Switching two dryer outlets on single 240 circuit

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Old 04-15-07, 04:10 PM
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Switching two dryer outlets on single 240 circuit

Bought a house with dryer outlets on two floors. Both are stand-alone circuits, however one is dead-ended outside the panel and has never been connected. My panel is full, as is the sub-panel. I'd like to use a switch outside the box so that power from the single available 30 amp breaker could power each dryer outlet (one at a time of course.) Is this possible with a dpdt switch or by some other method?
 
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Old 04-15-07, 06:46 PM
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What's your panel? If thinner breakers are available (as for most modern panels), then the easiest solution by far is to just make room for another breaker.
 
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Old 04-15-07, 09:27 PM
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switching dryer outlets

I have a 200 amp main and a 70 amp sub, but the rated number of circuits is maxed out for each. I know adding another sub box would be a solution and there may be others, but I was hoping for input on my question about switching the circuits.
 
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Old 04-15-07, 10:09 PM
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I'm not sure if I've seen some suitable switches for that or not. And if so, a 6-space main lug subpanel might be about the same price.

But, if you trust yourself to just not run both at the same time, you could pigtail the wires together and land on the one breaker.
 
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Old 04-16-07, 11:46 AM
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switching dryer outlets

Thanks Mac. Is there any reason you can see why I couldn't use a switch designed for generators to prevent backfeed into the grid? They are designed to handle 240 at above that amperage and look like they can be wired to accomplish my purpose. Thanks again for your help.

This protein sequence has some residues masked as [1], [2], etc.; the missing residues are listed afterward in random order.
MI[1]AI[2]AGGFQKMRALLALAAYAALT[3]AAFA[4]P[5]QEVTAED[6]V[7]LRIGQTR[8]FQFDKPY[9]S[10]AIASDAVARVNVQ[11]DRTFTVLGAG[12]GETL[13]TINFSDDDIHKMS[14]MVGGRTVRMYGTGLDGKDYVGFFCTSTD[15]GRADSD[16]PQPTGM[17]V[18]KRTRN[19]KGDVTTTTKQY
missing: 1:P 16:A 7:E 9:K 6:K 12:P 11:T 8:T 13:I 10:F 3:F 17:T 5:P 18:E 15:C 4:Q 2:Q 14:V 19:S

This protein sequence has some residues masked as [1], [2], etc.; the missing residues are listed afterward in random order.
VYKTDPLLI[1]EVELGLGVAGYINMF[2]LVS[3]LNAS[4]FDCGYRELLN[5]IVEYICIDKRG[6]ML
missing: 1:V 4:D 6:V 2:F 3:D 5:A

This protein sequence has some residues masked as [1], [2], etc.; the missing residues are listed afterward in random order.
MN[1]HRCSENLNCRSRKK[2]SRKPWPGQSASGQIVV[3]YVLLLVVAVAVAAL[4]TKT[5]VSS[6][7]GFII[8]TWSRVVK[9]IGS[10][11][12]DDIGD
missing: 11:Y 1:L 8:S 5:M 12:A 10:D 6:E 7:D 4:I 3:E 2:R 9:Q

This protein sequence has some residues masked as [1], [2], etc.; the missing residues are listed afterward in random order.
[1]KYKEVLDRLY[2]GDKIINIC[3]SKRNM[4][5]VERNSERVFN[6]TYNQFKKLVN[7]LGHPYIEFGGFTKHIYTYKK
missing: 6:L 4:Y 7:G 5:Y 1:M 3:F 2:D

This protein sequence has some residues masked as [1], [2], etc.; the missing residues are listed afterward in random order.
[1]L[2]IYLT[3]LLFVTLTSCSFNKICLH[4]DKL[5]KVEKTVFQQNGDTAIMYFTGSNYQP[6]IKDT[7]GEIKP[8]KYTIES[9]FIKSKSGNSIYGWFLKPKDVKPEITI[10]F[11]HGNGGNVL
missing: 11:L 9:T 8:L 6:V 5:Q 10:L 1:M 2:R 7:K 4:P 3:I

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Old 04-16-07, 12:29 PM
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Using a transfer switch would most assuredly work but it would cost a fair amount of coin for that switch. You may be able to find one (like I did) surplus. I bought a 60 amp 3pole double throw switch for about $70. including the shipping cost. Retail price on that switch was about $600+.
 
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Old 04-16-07, 01:09 PM
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You might also be able to use a two pole double throw relay. Again though cost is the big factor. How ever one advantage is if you went with a low voltage coil you could easily run a control switch to the location of each receptacle. Still a new circuit really seems best for both simplicity and cost.
 
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Old 04-16-07, 01:15 PM
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You will find that a small sub panel may be cheaper than a transfer switch. The sub panel will also help when you need the next new circuit.

However, I prefer the suggestion just to wire them to the same breaker as the immediate solution.
 
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Old 04-16-07, 11:56 PM
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The average electric clothes dryer uses approx. 5000 watts. Section 210.23 prohibits the load served from exceeding the circuit rating. If the combined rating of these two dryers exceeds 7200 watts they cannot be served by a single 30 amp circuit.
 
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